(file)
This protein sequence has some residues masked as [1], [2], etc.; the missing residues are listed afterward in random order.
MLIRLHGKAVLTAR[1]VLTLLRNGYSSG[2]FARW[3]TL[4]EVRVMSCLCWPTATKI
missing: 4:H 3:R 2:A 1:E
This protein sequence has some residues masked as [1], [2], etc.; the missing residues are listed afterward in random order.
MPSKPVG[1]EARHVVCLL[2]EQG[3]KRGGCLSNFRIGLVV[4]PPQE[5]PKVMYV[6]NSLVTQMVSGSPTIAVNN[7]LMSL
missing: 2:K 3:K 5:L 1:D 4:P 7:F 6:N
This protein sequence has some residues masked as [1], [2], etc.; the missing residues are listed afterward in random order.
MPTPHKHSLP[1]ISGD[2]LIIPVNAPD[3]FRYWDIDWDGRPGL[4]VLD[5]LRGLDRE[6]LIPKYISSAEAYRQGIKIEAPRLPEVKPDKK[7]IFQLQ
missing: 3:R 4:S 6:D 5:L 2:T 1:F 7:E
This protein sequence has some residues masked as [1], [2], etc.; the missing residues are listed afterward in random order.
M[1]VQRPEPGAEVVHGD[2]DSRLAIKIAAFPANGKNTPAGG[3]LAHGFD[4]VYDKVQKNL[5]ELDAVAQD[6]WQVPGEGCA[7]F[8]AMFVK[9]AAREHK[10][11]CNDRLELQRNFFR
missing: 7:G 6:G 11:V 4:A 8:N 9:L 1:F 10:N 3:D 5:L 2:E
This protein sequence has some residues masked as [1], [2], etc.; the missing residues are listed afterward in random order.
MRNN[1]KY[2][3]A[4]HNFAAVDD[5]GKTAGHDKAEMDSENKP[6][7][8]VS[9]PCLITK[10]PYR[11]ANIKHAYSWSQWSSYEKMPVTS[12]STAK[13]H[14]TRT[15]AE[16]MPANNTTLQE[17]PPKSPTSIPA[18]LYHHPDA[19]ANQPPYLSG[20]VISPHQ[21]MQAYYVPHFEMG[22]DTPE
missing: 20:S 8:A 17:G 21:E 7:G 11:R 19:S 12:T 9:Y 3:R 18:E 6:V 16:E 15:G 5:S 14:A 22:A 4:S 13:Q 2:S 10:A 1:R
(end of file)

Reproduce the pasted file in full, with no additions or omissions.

This protein sequence has some residues masked as [1], [2], etc.; the missing residues are listed afterward in random order.
MLIRLHGKAVLTAR[1]VLTLLRNGYSSG[2]FARW[3]TL[4]EVRVMSCLCWPTATKI
missing: 4:H 3:R 2:A 1:E
This protein sequence has some residues masked as [1], [2], etc.; the missing residues are listed afterward in random order.
MPSKPVG[1]EARHVVCLL[2]EQG[3]KRGGCLSNFRIGLVV[4]PPQE[5]PKVMYV[6]NSLVTQMVSGSPTIAVNN[7]LMSL
missing: 2:K 3:K 5:L 1:D 4:P 7:F 6:N
This protein sequence has some residues masked as [1], [2], etc.; the missing residues are listed afterward in random order.
MPTPHKHSLP[1]ISGD[2]LIIPVNAPD[3]FRYWDIDWDGRPGL[4]VLD[5]LRGLDRE[6]LIPKYISSAEAYRQGIKIEAPRLPEVKPDKK[7]IFQLQ
missing: 3:R 4:S 6:D 5:L 2:T 1:F 7:E
This protein sequence has some residues masked as [1], [2], etc.; the missing residues are listed afterward in random order.
M[1]VQRPEPGAEVVHGD[2]DSRLAIKIAAFPANGKNTPAGG[3]LAHGFD[4]VYDKVQKNL[5]ELDAVAQD[6]WQVPGEGCA[7]F[8]AMFVK[9]AAREHK[10][11]CNDRLELQRNFFR
missing: 7:G 6:G 11:V 4:A 8:N 9:L 1:F 10:N 3:D 5:L 2:E
This protein sequence has some residues masked as [1], [2], etc.; the missing residues are listed afterward in random order.
MRNN[1]KY[2][3]A[4]HNFAAVDD[5]GKTAGHDKAEMDSENKP[6][7][8]VS[9]PCLITK[10]PYR[11]ANIKHAYSWSQWSSYEKMPVTS[12]STAK[13]H[14]TRT[15]AE[16]MPANNTTLQE[17]PPKSPTSIPA[18]LYHHPDA[19]ANQPPYLSG[20]VISPHQ[21]MQAYYVPHFEMG[22]DTPE
missing: 20:S 8:A 17:G 21:E 7:G 11:R 19:S 12:T 9:Y 3:R 18:E 6:V 16:E 15:G 5:S 14:A 22:A 4:S 13:Q 2:S 10:A 1:R